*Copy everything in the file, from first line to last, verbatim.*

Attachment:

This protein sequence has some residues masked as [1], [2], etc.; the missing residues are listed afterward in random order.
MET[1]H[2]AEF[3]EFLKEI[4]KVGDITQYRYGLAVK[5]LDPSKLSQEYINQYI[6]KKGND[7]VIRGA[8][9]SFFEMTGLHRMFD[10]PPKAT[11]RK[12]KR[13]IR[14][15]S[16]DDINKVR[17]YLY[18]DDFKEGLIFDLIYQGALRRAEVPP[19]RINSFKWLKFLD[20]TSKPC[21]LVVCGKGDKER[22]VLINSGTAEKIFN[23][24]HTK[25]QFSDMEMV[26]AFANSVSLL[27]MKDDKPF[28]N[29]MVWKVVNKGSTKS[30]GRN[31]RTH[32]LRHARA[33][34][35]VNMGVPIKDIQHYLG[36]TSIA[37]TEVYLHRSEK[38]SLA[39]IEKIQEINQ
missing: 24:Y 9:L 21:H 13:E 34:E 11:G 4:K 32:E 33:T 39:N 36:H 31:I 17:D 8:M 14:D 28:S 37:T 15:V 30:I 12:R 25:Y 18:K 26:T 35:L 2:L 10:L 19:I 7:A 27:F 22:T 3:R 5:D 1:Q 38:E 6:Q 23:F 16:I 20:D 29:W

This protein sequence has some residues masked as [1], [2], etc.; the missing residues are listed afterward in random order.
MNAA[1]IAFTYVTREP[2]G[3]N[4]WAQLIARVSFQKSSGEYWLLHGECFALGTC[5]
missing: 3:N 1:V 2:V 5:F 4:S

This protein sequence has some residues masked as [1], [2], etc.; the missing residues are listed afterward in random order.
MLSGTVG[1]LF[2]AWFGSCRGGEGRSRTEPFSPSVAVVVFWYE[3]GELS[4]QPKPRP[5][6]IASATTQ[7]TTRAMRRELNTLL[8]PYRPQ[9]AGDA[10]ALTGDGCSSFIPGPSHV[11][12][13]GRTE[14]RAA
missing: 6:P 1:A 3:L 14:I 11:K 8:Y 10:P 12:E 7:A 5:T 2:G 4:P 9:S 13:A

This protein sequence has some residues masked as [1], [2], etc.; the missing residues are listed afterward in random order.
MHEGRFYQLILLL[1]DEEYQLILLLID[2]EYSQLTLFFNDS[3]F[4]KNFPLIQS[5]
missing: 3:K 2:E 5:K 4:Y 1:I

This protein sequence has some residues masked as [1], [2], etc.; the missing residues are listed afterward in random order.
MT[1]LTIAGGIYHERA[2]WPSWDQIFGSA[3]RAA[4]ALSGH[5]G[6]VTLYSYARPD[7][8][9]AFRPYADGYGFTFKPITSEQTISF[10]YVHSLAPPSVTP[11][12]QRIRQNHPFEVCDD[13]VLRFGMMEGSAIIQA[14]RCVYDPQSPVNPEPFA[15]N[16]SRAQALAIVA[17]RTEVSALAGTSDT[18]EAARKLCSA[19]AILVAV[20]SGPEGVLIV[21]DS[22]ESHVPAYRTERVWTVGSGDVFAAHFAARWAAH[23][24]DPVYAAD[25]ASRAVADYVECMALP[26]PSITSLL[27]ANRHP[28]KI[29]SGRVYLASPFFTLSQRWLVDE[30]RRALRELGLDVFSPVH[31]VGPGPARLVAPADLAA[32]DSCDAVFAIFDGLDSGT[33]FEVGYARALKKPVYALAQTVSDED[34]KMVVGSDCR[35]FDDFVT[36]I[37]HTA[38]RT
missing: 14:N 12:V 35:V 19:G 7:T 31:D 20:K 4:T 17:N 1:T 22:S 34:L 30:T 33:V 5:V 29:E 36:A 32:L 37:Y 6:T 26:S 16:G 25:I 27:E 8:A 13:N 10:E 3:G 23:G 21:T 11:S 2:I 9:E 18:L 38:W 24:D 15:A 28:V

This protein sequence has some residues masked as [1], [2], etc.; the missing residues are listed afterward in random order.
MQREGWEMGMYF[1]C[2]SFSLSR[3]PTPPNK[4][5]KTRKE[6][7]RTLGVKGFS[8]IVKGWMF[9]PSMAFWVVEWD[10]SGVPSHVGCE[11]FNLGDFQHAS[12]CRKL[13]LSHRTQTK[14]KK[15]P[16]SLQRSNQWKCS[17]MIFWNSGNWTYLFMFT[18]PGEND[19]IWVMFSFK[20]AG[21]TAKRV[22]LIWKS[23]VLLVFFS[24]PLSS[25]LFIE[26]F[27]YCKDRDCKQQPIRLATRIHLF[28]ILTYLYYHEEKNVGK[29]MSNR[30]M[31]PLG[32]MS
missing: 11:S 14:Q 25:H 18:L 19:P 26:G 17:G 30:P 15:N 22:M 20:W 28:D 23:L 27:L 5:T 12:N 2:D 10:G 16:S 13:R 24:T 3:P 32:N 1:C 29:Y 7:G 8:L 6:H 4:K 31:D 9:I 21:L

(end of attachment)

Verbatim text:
This protein sequence has some residues masked as [1], [2], etc.; the missing residues are listed afterward in random order.
MET[1]H[2]AEF[3]EFLKEI[4]KVGDITQYRYGLAVK[5]LDPSKLSQEYINQYI[6]KKGND[7]VIRGA[8][9]SFFEMTGLHRMFD[10]PPKAT[11]RK[12]KR[13]IR[14][15]S[16]DDINKVR[17]YLY[18]DDFKEGLIFDLIYQGALRRAEVPP[19]RINSFKWLKFLD[20]TSKPC[21]LVVCGKGDKER[22]VLINSGTAEKIFN[23][24]HTK[25]QFSDMEMV[26]AFANSVSLL[27]MKDDKPF[28]N[29]MVWKVVNKGSTKS[30]GRN[31]RTH[32]LRHARA[33][34][35]VNMGVPIKDIQHYLG[36]TSIA[37]TEVYLHRSEK[38]SLA[39]IEKIQEINQ
missing: 24:Y 9:L 21:H 13:E 34:E 11:G 4:K 32:E 33:T 39:N 36:H 31:I 17:D 8:M 14:D 28:S 37:T 15:V 30:I 12:R 25:Y 18:K 26:T 35:L 2:L 10:L 19:I 7:A 27:F 22:T 3:R 5:D 1:Q 38:E 6:Q 23:F 16:I 20:D 29:W

This protein sequence has some residues masked as [1], [2], etc.; the missing residues are listed afterward in random order.
MNAA[1]IAFTYVTREP[2]G[3]N[4]WAQLIARVSFQKSSGEYWLLHGECFALGTC[5]
missing: 3:N 1:V 2:V 5:F 4:S

This protein sequence has some residues masked as [1], [2], etc.; the missing residues are listed afterward in random order.
MLSGTVG[1]LF[2]AWFGSCRGGEGRSRTEPFSPSVAVVVFWYE[3]GELS[4]QPKPRP[5][6]IASATTQ[7]TTRAMRRELNTLL[8]PYRPQ[9]AGDA[10]ALTGDGCSSFIPGPSHV[11][12][13]GRTE[14]RAA
missing: 6:P 1:A 3:L 14:I 11:K 8:Y 10:P 12:E 7:A 5:T 2:G 4:P 9:S 13:A

This protein sequence has some residues masked as [1], [2], etc.; the missing residues are listed afterward in random order.
MHEGRFYQLILLL[1]DEEYQLILLLID[2]EYSQLTLFFNDS[3]F[4]KNFPLIQS[5]
missing: 3:K 2:E 5:K 4:Y 1:I

This protein sequence has some residues masked as [1], [2], etc.; the missing residues are listed afterward in random order.
MT[1]LTIAGGIYHERA[2]WPSWDQIFGSA[3]RAA[4]ALSGH[5]G[6]VTLYSYARPD[7][8][9]AFRPYADGYGFTFKPITSEQTISF[10]YVHSLAPPSVTP[11][12]QRIRQNHPFEVCDD[13]VLRFGMMEGSAIIQA[14]RCVYDPQSPVNPEPFA[15]N[16]SRAQALAIVA[17]RTEVSALAGTSDT[18]EAARKLCSA[19]AILVAV[20]SGPEGVLIV[21]DS[22]ESHVPAYRTERVWTVGSGDVFAAHFAARWAAH[23][24]DPVYAAD[25]ASRAVADYVECMALP[26]PSITSLL[27]ANRHP[28]KI[29]SGRVYLASPFFTLSQRWLVDE[30]RRALRELGLDVFSPVH[31]VGPGPARLVAPADLAA[32]DSCDAVFAIFDGLDSGT[33]FEVGYARALKKPVYALAQTVSDED[34]KMVVGSDCR[35]FDDFVT[36]I[37]HTA[38]RT
missing: 14:N 12:V 35:V 19:G 7:T 31:D 20:K 4:T 17:N 1:T 22:S 34:L 30:T 33:V 5:V 29:E 36:A 32:L 37:Y 6:T 26:S 16:G 25:I 27:E 8:A 13:N 10:E 3:G 23:G 21:T 11:S 2:I 9:E 18:L 38:W 24:D 15:A 28:V

This protein sequence has some residues masked as [1], [2], etc.; the missing residues are listed afterward in random order.
MQREGWEMGMYF[1]C[2]SFSLSR[3]PTPPNK[4][5]KTRKE[6][7]RTLGVKGFS[8]IVKGWMF[9]PSMAFWVVEWD[10]SGVPSHVGCE[11]FNLGDFQHAS[12]CRKL[13]LSHRTQTK[14]KK[15]P[16]SLQRSNQWKCS[17]MIFWNSGNWTYLFMFT[18]PGEND[19]IWVMFSFK[20]AG[21]TAKRV[22]LIWKS[23]VLLVFFS[24]PLSS[25]LFIE[26]F[27]YCKDRDCKQQPIRLATRIHLF[28]ILTYLYYHEEKNVGK[29]MSNR[30]M[31]PLG[32]MS
missing: 11:S 14:Q 25:H 18:L 19:P 26:G 17:G 30:P 15:N 22:M 20:W 28:D 23:L 27:L 5:T 12:N 2:D 10:G 16:S 13:R 24:T 3:P 32:N 1:C 29:Y 7:G 8:L 6:H 4:K 31:D 9:I 21:L